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Daily Digest: Barney, Building Blocks, and the Burgeoning Food Movement

BY Nancy Scola | Thursday, December 18 2008

  • The Inside View on Revolutionizing .Gov: Dozens of senior web managers spanning federal agencies from USDA to HUD to NASA to EPA to ASDF (okay, we made that last one up) have penned a useful white paper with recommendations for the next presidential administration. In "Putting Citizens First: Transforming Online Government," the Federal Web Managers Council urges an overhaul of the more than 24,000 websites that make up the federal web empire. It's time, says the group, to put plain-spoken, consistent web communications and networked efficiency firmly at the center of government. It's great to hear a vision for the way ahead directly from the many dedicated federal employees who actually get their hands dirty in online government.

  • Barney Cam!: This latest and last video installment of the life and times of Barney, the White House dog, is truly something to behold. The Bush family gathers to celebrate Christmas in this stilted and scripted piece, and you have to get a load of the President acting out some intentionally goofy lines, like when he admonishes his pet to quit "nappin' to the finish." Bonus: dream sequences in which Barney's the star of the Beijing Olympics, the Ryder Cup, and other sporting events that Scottish terriers rarely win. Seriously, though, a great deal of time and energy clearly went into this lengthy production, and it's a glimpse of the rarely-seen home life of the First Family and First Canine. So it seems wasteful for it only to be offered on whitehouse.gov in proprietary Windows Media, QuickTime, and RealPlayer formats.

  • New Media 101: If you ever get the question from colleagues, allies, or clients, "We want to get all web 2.0 up in this piece. Hmm, where do we start?," then we've got something for you. Over on Wellstone Action, Xavier Lopez-Ayala, the new media director for the Obama campaign's Minnesota wing, details the building blocks of a solid new media strategy. The steps are aimed at enhancing political campaigns' "field, communications, and fundraising efforts," but with a little tweaking they can inform the new media plans of a wide swath of organizations.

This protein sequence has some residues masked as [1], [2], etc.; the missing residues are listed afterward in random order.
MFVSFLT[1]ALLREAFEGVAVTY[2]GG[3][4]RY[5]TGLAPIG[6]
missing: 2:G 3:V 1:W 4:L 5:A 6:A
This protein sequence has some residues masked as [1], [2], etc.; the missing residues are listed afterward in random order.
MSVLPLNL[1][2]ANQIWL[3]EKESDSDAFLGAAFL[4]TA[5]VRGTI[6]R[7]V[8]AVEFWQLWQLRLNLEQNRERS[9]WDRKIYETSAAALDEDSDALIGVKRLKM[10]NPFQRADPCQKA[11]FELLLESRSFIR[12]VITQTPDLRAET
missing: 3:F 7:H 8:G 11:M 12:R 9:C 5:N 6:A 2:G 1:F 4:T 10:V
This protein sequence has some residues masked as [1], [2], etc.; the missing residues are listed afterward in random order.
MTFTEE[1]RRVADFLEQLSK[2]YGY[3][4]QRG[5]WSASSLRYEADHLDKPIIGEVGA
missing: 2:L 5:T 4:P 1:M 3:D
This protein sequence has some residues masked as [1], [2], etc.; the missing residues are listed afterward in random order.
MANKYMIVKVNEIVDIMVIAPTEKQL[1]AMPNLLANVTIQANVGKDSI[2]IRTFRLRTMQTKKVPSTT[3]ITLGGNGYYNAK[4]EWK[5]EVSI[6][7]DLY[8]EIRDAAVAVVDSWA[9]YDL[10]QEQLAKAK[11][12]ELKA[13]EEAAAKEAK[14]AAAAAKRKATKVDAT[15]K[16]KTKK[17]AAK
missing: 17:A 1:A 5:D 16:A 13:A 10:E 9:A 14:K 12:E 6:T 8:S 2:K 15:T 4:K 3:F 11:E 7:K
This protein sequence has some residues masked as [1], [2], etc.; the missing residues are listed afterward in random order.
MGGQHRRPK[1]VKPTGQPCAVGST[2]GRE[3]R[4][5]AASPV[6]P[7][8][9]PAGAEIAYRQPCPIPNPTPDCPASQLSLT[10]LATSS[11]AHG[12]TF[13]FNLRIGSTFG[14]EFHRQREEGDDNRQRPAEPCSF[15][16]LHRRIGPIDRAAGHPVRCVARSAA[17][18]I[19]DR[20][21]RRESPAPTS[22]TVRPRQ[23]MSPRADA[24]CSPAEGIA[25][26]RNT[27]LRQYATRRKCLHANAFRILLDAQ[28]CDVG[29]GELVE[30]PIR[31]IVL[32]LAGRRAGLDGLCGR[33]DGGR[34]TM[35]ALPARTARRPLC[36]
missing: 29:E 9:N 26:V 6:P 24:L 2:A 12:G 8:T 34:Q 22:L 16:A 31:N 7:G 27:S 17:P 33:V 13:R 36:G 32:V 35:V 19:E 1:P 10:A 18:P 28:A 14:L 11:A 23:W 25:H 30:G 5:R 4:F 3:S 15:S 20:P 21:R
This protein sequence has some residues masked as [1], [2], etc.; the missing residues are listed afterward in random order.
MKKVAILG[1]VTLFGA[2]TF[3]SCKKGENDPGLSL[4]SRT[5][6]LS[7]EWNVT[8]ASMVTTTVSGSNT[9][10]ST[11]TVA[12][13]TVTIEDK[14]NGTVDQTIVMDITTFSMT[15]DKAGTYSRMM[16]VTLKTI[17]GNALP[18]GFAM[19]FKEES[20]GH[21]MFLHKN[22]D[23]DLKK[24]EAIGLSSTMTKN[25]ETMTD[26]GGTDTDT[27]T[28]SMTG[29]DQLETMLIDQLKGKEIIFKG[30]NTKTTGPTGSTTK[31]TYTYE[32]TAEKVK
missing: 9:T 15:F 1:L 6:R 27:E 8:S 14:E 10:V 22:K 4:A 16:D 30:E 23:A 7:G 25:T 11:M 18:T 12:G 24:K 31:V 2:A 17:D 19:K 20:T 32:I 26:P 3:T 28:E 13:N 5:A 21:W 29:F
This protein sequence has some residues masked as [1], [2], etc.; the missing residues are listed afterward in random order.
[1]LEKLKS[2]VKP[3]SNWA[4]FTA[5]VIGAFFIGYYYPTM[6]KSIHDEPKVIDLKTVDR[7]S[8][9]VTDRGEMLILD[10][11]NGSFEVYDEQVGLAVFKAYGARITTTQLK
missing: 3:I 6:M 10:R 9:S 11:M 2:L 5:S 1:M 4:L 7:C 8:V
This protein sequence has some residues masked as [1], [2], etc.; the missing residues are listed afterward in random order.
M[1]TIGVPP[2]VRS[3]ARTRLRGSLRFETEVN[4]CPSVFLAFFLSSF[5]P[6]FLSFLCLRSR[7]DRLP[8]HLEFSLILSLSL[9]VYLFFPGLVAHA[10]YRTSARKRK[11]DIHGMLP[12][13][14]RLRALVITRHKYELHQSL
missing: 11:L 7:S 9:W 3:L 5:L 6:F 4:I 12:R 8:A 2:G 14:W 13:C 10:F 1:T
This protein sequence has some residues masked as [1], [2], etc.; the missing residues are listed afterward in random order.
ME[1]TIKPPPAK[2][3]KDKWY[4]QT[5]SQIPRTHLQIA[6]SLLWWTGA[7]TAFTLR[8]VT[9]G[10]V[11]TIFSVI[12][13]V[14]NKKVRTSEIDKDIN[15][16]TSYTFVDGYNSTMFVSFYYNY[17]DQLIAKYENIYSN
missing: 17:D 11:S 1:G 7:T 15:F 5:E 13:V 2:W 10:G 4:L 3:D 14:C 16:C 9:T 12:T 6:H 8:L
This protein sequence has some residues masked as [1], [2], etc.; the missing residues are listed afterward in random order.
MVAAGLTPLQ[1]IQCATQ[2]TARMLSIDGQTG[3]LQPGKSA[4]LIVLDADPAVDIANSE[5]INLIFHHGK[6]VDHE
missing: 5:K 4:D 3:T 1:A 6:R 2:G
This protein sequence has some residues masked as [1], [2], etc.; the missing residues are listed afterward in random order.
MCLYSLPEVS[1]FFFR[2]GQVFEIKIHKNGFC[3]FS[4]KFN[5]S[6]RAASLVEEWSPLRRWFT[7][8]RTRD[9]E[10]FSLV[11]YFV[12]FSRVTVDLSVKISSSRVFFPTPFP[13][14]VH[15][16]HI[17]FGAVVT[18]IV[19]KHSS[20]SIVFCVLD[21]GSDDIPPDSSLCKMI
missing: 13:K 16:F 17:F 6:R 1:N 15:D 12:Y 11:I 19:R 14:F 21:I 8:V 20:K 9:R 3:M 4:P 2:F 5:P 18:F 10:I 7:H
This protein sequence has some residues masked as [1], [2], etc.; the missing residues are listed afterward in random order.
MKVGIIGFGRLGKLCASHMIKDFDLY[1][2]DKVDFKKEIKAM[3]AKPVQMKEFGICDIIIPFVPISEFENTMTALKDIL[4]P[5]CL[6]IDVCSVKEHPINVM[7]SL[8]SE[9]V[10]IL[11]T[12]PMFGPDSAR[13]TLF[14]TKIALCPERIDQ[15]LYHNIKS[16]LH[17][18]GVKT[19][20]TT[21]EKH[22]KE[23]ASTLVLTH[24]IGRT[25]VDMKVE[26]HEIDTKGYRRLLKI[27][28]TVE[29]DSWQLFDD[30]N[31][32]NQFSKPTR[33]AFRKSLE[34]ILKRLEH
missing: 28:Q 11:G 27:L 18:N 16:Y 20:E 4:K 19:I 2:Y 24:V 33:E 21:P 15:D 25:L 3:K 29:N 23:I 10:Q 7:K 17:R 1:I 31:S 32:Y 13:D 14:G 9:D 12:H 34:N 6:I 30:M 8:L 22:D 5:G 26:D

• Keeping Track of the Iterative Transition: Transparency advocates have put out the call for the presidential transition team to keep track of changes to Change.gov through some sort of version control system, but until Team Obama sees the light on that point, there's the new Change.gov wiki. Put together by the Austin-based League of Technical Voters, the third-party versioning project scrapes Change.gov regularly -- once a day for most content, twice a day for news -- thereby compiling a rich history of the evolution of the site. The wiki is still pretty rudimentary and could use a little TLC, so jump in if you think you can make it better.

  • Google Inside the Beltway: The DC headquarters of Google recently hosted two hour-long discussions on open government that should be of interest. The first, moderated by YouTube's Steve Grove, focused on lessons in transparency and participation from the campaign trial. On the panel were the Obama campaign's Sam Graham-Felsen and Buffy Wicks, the Republican National Committee's Cyrus Krohn, and Jeff Eller of Public Strategies. And the second session took a look at the nuts and bolts of implementing open government. Moderated by Andrew McLaughlin (who has a permanent home at Google but is now serving on the Obama transition team), that discussion featured Karina Newton of Speaker Pelosi's (D-CA) office, the Sunlight Foundation's John Wonderlich, Chris Barkley of Senator Coburn's (R-OK) office, and Meredith Fuchs of the National Security Archive. One interesting nugget: Newton's insight into how the Speaker's team uses Google Trends to help brand hot policy topics.

  • The Burgeoning Food Democracy Movement: "We, the undersigned, believe that a healthy food system is necessary to meet the urgent challenges of our time." Thus begins the declaration of Food Democracy Now, a new online movement aimed at creating a sustainable food future in the United States. Signed by food and environmental luminaries like Michael Pollan, Alice Waters, Bill McKibben, and Marion Nestle, the loosely-knit group's mission may find some footing now that Obama has selected Tom Vilsack to serve as Secretary of Agriculture, as the former Iowa Governor was distinctly not among the potential USDA chiefs the coalition had wanted for the job.

In Case You Missed It...

And Matthew Burton previews a book chapter he has authored in which he outlines his vision for how the national security apparatus should use tech to address future threats. Home in on specific risks, he says, and don't hesitate to go through a process of trial-and-error using low-cost -- and hopefully open-source -- tools. Matthew also issues an intriguing call for "developer-analysts" to be embedded deep inside the intelligence process.